Take a look at this article from SciAm:

The big news in this study is that at least some cortical inputs to the amygdala — those from the prelimbic cortex — are involved in the expression of conditioned fear. This involvement gives learned fear a previously unrecognized anatomical component. And it establishes that there is at least one difference between the networks underlying the expression of innate and learned fears.

These observations have far-reaching implications. First, they suggest that the expression of learned fear is flexible and subject to modulation by the prelimbic cortex, depending on the circumstances; our expression of learned fears is less rigid and less automatic than the expression of innate fears, which are beyond the reach of the cortex.

These observations also raise the possibility that hyperactivity in the prelimbic region might contribute to human anxiety disorders that are caused by over-expression of learned fear, such as post-traumatic stress disorder. If that proves true, reducing the activity of the prelimbic cortex might constitute a useful strategy for the treatment of these debilitating disorders, while leaving innate fear responses intact. If learned fear is necessary, so is our ability to control it. This study reveals some dynamics that might be crucial in exercising that control.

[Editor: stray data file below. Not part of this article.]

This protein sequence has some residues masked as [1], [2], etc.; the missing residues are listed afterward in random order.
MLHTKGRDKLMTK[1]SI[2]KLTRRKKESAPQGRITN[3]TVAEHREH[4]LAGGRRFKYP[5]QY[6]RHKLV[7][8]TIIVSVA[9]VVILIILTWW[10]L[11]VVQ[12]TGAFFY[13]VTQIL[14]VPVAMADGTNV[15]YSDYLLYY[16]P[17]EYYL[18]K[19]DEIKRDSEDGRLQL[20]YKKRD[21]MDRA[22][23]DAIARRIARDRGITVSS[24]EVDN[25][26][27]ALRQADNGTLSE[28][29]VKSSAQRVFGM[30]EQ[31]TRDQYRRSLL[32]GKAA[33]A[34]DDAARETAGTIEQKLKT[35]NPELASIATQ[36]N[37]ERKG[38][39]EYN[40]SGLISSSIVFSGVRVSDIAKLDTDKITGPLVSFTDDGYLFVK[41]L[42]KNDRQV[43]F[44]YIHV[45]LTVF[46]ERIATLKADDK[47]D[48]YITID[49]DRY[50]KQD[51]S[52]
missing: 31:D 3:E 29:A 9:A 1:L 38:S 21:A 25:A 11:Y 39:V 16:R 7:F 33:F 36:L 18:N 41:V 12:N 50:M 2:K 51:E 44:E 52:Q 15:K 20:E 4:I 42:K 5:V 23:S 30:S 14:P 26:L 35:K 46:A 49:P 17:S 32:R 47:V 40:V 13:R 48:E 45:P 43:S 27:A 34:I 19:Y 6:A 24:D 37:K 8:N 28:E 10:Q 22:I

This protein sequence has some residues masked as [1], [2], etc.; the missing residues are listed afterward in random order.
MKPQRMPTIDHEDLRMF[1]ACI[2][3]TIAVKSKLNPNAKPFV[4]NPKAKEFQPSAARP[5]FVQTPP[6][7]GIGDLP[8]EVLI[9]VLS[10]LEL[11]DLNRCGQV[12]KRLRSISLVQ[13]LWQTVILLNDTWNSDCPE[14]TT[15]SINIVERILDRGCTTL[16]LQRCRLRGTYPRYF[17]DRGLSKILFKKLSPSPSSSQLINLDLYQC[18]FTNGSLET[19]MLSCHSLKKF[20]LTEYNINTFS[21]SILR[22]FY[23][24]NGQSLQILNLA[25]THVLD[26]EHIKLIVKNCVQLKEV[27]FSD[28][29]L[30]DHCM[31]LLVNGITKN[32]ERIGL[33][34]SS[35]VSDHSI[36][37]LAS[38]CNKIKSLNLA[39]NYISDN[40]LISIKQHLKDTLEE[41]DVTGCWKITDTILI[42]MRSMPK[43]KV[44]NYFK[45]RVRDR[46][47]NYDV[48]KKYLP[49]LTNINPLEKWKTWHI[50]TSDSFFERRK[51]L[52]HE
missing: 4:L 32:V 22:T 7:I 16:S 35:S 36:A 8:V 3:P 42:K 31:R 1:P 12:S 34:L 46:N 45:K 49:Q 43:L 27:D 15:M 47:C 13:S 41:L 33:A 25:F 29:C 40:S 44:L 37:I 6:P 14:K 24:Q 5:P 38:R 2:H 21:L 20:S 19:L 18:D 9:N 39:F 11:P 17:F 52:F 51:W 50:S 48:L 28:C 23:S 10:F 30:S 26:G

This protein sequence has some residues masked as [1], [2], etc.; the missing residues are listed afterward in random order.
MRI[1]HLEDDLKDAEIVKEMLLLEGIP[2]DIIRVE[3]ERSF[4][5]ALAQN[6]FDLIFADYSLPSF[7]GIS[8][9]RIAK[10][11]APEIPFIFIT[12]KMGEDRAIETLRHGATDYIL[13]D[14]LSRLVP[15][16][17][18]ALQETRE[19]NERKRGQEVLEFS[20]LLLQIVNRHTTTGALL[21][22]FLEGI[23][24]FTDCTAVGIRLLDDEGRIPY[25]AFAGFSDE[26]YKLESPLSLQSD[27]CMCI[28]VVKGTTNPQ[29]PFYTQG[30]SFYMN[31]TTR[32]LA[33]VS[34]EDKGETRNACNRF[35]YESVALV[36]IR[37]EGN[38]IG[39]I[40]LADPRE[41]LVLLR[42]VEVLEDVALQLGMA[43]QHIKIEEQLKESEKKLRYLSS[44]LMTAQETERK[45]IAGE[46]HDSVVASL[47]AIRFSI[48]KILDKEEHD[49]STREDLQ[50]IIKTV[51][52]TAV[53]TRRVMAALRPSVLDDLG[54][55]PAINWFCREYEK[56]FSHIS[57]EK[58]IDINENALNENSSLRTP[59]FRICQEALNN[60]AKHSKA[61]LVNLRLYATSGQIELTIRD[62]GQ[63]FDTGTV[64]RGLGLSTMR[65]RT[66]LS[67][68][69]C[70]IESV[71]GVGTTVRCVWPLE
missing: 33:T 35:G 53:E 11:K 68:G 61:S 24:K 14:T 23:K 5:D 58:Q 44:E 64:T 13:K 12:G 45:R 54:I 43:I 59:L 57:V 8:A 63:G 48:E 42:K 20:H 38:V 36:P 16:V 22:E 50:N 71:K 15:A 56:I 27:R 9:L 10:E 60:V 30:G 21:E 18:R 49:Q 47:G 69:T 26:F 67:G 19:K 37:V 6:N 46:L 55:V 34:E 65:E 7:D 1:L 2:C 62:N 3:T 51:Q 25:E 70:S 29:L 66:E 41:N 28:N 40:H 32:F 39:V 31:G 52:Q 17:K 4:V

This is good news for us. Although it’s a bit technical, what’s really being said here is that learned fear is within the reach of our thinking brain. That means we’re able to change learned fear and, subsequently, completely recover from anxiety disorders. This is probably not news to most of us (myself included) who have subscribed to this belief for quite some time now, but many people still insist that anxiety disorders are innate fears that we are born with. This research shows (yet again) that this is patently false.